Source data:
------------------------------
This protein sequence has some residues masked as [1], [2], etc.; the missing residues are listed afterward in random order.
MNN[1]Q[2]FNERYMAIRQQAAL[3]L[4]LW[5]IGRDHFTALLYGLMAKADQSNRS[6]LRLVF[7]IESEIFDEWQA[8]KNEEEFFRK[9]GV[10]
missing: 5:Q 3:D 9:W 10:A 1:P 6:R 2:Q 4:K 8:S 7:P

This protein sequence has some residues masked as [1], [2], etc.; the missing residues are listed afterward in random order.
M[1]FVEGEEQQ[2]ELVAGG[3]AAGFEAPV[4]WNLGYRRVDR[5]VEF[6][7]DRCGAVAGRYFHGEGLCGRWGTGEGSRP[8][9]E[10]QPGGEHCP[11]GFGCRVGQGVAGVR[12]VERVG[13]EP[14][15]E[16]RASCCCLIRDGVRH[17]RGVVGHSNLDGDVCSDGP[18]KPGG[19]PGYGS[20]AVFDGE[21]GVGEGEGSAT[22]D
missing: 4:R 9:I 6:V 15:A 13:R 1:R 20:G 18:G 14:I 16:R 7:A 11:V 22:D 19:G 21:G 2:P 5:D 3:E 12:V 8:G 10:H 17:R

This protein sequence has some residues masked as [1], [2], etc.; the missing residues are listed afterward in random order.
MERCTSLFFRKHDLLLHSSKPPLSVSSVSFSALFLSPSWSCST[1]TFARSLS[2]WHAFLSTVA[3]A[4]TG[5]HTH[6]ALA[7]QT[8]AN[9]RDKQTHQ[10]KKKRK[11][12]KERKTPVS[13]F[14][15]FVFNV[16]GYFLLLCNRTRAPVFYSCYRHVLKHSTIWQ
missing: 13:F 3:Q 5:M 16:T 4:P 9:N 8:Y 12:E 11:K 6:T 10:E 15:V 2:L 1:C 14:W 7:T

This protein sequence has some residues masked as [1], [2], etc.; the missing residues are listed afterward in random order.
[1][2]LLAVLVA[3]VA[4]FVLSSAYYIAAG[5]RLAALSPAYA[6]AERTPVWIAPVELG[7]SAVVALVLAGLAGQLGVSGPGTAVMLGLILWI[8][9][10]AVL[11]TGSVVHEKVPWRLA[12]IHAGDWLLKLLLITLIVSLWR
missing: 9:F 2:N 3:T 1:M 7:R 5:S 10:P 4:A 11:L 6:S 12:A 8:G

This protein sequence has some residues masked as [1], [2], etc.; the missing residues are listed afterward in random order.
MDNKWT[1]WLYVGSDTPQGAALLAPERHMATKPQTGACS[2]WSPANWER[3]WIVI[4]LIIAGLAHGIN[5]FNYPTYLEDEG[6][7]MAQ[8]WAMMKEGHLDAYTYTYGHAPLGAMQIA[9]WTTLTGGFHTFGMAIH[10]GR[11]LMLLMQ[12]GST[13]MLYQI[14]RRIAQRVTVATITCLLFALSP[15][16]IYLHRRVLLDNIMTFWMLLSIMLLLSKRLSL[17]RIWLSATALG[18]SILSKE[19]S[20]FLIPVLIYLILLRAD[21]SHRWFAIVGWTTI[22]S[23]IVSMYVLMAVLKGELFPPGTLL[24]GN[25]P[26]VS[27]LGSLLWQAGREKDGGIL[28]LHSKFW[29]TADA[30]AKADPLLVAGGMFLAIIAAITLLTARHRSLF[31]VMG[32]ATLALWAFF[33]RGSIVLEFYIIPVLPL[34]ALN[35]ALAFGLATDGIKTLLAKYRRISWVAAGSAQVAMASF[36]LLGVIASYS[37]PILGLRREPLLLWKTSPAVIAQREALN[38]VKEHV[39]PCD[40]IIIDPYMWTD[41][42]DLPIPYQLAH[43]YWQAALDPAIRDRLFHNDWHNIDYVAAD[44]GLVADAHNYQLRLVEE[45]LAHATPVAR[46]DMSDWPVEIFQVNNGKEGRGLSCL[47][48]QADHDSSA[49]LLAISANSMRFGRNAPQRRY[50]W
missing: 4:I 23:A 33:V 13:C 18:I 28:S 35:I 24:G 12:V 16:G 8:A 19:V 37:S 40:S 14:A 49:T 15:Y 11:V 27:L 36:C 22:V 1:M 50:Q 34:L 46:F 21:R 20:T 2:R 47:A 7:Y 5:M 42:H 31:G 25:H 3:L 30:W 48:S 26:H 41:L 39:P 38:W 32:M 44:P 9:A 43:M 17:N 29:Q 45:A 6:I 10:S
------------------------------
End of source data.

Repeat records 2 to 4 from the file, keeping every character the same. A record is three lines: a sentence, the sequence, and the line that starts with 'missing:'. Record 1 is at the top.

This protein sequence has some residues masked as [1], [2], etc.; the missing residues are listed afterward in random order.
M[1]FVEGEEQQ[2]ELVAGG[3]AAGFEAPV[4]WNLGYRRVDR[5]VEF[6][7]DRCGAVAGRYFHGEGLCGRWGTGEGSRP[8][9]E[10]QPGGEHCP[11]GFGCRVGQGVAGVR[12]VERVG[13]EP[14][15]E[16]RASCCCLIRDGVRH[17]RGVVGHSNLDGDVCSDGP[18]KPGG[19]PGYGS[20]AVFDGE[21]GVGEGEGSAT[22]D
missing: 4:R 9:I 6:V 15:A 13:R 1:R 20:G 18:G 14:I 16:R 7:A 11:V 22:D 19:G 21:G 2:P 5:D 3:E 12:V 8:G 10:H 17:R

This protein sequence has some residues masked as [1], [2], etc.; the missing residues are listed afterward in random order.
MERCTSLFFRKHDLLLHSSKPPLSVSSVSFSALFLSPSWSCST[1]TFARSLS[2]WHAFLSTVA[3]A[4]TG[5]HTH[6]ALA[7]QT[8]AN[9]RDKQTHQ[10]KKKRK[11][12]KERKTPVS[13]F[14][15]FVFNV[16]GYFLLLCNRTRAPVFYSCYRHVLKHSTIWQ
missing: 13:F 3:Q 5:M 16:T 4:P 9:N 8:Y 12:E 11:K 6:T 10:E 15:V 2:L 1:C 14:W 7:T

This protein sequence has some residues masked as [1], [2], etc.; the missing residues are listed afterward in random order.
[1][2]LLAVLVA[3]VA[4]FVLSSAYYIAAG[5]RLAALSPAYA[6]AERTPVWIAPVELG[7]SAVVALVLAGLAGQLGVSGPGTAVMLGLILWI[8][9][10]AVL[11]TGSVVHEKVPWRLA[12]IHAGDWLLKLLLITLIVSLWR
missing: 9:F 2:N 3:T 1:M 7:R 5:S 10:P 4:A 11:L 6:S 12:A 8:G